14. I believe that people should have incentives and aspirations to be successful. That doesn’t always mean being wealthy but there is nothing wrong with being wealthy and the Bible doesn’t say we should all be equal in terms of income. The Bible also speaks of how it is harder for a rich man to make it into heaven. I believe it was Professor Marc Clausen who blogged about how the rich are the most generous people and that America is the most generous country. Many rich people have worked very hard to get where they are and deserve the place they are in. Macroeconomics stresses that incentives are important.

  15. I have to agree with you. We cannot assign morality to a gap between income. The love of money is evil (as said in the Bible) but having money is not a bad thing in itself. People like Mr. Sanders are misguided in this idea and should not sway a christian who understands what they believe.

  16. Haha, I couldn’t agree more.
    It was funny and I’m glad you said something about it, because as I was reading this, I felt like I was reading the answer (some of my answer) to your question about the progressive tax system.
    If there is no Biblical harm in having a large or small income, then why should the government be allowed to tax them any differently?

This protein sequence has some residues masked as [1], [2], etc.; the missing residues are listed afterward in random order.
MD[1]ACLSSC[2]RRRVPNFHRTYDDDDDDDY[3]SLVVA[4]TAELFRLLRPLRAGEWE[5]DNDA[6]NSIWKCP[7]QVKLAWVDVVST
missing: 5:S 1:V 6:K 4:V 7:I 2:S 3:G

The only answer that would ever make even partial sense is because the rich are simply not doing their part in helping the poor. But is that really for the government to decide?? and if it is, is it the government’s job of fixing this “wrong”. I don’t have the answer, just something to think about.

  17. Last year in chapel Wayne Grudem proved/showed from a Biblical perspective that God believes in private property (ex – do not steal) and that He wants us to do our absolute best in whatever we do because that is what brings Him the most glory – using our God-given skills as well as we are able. It doesn’t take a large leap to show that if a businessman is capable of earning a lot (or an absurd amount) of money.

    Jesus said that the poor would always be with us, I don’t think He was saying that this was good or bad, just stating the fact of it.

    Neither Poverty nor Riches are in an of themselves immoral, but those who are on the high side of income inequality will be held responsible for how they use all that God has given them, and as James says “But the brother of humble circumstances is to glory in his high position; and the rich man is to glory in his humiliation, because like flowering grass he will pass away.”